I have had young clients, in college, or beginning of their work life, extremely miserable because they were stuck with a career that they didn’t like. After a few sessions they were able to either come to an acceptance or make a breakthrough by switching to doing something they are passionate about.”
Over A Cup of Tea has ambitious CSR offerings in the pipeline for the near future. Charvi explains, “Mental health should be a basic prerequisite not just for folks like you and me who can afford luxuries but also the underprivileged who find it hard to get even the basic needs met. We plan to cater to them by holding camps in the villages of West Bengal where we will be psycho-educating them about emotional wellbeing and teaching them healthy coping techniques. Through these camps we also aim to reduce the stigma related to mental illness, by targeting the black and white thinking that is prevalent across amongst majority of the people. The idea that a person is either ‘mad’ or sane, has to be challenged and replaced by the understanding that we all exist in a continuum of various shades of grey.”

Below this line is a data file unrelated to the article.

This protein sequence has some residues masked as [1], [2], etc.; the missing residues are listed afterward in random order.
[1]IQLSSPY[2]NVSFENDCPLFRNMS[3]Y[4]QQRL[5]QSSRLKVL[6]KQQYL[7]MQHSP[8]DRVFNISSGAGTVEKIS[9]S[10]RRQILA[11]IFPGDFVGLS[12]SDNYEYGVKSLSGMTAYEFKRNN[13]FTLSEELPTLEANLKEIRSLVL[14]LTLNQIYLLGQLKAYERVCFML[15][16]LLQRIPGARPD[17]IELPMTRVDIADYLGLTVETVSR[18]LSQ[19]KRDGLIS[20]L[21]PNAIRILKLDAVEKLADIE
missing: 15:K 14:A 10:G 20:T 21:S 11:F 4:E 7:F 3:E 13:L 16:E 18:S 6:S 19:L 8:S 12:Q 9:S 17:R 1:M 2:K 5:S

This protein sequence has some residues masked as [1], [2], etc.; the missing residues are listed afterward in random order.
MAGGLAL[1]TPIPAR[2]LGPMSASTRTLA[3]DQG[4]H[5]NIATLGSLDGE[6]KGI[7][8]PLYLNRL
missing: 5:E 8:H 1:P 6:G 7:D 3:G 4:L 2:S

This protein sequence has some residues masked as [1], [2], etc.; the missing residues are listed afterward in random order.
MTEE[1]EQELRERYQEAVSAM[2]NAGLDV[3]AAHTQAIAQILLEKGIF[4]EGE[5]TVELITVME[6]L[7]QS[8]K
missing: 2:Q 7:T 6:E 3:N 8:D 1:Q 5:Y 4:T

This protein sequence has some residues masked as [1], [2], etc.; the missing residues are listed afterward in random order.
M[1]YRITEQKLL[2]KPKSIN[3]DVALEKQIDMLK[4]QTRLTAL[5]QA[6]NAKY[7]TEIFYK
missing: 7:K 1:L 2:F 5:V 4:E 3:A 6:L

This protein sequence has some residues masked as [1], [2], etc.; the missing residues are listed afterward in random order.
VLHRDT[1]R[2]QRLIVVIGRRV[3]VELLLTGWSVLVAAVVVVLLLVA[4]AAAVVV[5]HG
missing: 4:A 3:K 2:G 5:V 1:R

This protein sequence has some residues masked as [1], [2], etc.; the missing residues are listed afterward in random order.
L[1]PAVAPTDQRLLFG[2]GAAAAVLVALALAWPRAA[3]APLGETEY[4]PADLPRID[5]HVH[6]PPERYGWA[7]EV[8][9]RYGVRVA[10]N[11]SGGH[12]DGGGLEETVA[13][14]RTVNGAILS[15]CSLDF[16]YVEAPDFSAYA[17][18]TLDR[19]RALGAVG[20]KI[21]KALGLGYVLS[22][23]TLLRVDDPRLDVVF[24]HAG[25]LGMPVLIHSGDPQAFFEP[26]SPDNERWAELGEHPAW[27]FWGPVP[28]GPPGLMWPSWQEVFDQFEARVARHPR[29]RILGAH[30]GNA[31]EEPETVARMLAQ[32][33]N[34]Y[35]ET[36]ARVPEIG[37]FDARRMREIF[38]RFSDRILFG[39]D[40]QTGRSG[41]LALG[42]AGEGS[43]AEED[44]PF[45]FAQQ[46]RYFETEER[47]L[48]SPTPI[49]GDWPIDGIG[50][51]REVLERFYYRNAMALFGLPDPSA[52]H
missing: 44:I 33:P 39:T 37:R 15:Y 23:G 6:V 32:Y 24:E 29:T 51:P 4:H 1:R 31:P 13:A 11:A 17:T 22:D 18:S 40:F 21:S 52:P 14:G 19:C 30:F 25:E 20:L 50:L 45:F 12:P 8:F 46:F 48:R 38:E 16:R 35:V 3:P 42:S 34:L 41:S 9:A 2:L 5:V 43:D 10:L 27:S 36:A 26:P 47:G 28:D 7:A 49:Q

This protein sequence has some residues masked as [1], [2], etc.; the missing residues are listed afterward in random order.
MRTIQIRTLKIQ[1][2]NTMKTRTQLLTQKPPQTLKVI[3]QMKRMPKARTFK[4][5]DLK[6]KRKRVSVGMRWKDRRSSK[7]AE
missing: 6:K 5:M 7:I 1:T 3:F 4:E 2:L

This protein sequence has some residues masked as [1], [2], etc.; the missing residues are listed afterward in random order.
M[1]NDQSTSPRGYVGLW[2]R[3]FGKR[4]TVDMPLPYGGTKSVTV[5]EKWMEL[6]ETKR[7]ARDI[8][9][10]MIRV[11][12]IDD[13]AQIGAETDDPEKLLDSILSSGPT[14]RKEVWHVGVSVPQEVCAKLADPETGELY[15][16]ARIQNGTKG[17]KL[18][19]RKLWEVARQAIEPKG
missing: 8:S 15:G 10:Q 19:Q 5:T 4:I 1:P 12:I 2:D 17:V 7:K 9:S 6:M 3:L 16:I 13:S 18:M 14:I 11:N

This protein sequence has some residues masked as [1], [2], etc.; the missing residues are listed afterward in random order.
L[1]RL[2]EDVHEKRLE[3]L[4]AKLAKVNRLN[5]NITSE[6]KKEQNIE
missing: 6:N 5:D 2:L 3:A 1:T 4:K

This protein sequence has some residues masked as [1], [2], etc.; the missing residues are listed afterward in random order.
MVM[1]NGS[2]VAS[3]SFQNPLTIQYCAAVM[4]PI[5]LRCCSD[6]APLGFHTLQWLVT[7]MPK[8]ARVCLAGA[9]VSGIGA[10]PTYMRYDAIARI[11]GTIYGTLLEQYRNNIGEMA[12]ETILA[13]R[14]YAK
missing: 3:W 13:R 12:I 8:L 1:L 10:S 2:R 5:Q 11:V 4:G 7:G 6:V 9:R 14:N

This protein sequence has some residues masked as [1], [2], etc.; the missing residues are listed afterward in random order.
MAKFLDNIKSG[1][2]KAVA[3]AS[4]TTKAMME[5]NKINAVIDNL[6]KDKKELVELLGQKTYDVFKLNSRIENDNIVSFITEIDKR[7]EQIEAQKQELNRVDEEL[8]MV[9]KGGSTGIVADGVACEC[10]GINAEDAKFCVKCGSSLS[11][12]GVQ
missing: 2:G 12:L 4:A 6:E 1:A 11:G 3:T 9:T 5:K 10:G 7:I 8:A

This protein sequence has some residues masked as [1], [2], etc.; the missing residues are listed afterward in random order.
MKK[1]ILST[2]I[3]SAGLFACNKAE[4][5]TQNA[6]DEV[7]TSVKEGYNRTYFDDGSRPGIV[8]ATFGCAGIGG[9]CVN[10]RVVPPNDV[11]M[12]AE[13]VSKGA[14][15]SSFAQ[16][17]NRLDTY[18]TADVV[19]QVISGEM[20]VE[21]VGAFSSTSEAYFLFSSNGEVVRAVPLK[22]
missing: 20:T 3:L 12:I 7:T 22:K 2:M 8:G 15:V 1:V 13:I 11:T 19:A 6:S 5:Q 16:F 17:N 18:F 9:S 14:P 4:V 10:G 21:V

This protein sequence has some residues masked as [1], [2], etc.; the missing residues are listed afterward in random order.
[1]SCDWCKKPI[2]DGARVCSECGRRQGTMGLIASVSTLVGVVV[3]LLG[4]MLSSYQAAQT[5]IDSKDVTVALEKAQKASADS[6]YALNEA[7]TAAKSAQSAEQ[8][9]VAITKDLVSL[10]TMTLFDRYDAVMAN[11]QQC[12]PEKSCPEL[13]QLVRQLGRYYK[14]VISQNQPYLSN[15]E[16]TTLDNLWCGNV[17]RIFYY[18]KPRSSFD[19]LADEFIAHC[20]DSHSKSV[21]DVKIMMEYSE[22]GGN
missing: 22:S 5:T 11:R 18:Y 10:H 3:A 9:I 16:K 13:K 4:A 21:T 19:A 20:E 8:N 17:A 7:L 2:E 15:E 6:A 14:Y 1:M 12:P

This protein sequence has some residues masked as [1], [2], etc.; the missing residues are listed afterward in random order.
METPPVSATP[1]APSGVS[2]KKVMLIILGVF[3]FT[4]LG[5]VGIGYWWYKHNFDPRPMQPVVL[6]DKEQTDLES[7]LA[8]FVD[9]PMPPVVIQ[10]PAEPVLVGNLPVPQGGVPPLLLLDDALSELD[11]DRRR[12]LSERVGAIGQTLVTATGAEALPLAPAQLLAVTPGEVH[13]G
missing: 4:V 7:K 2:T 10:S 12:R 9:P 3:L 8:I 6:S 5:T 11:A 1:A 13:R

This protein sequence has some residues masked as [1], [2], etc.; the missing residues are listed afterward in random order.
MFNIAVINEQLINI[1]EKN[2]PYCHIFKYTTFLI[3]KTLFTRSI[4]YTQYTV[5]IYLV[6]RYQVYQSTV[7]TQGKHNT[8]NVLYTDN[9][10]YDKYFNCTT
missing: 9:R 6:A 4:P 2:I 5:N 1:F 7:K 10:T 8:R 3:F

Charvi says, “According to me, the hardest part is sustaining the faith in your idea, your venture until it starts to do well. Because people around you are sure to convince you otherwise.” When she was starting out with this idea, she was just newly married. Nobody except a select few in her and her husband’s family thought that this venture would work given the nature of the industry and the stigma that exists around it. Her new family, owing to their business background, quite naturally expected me to be involved in their family business rather than wasting my time into something that would not work.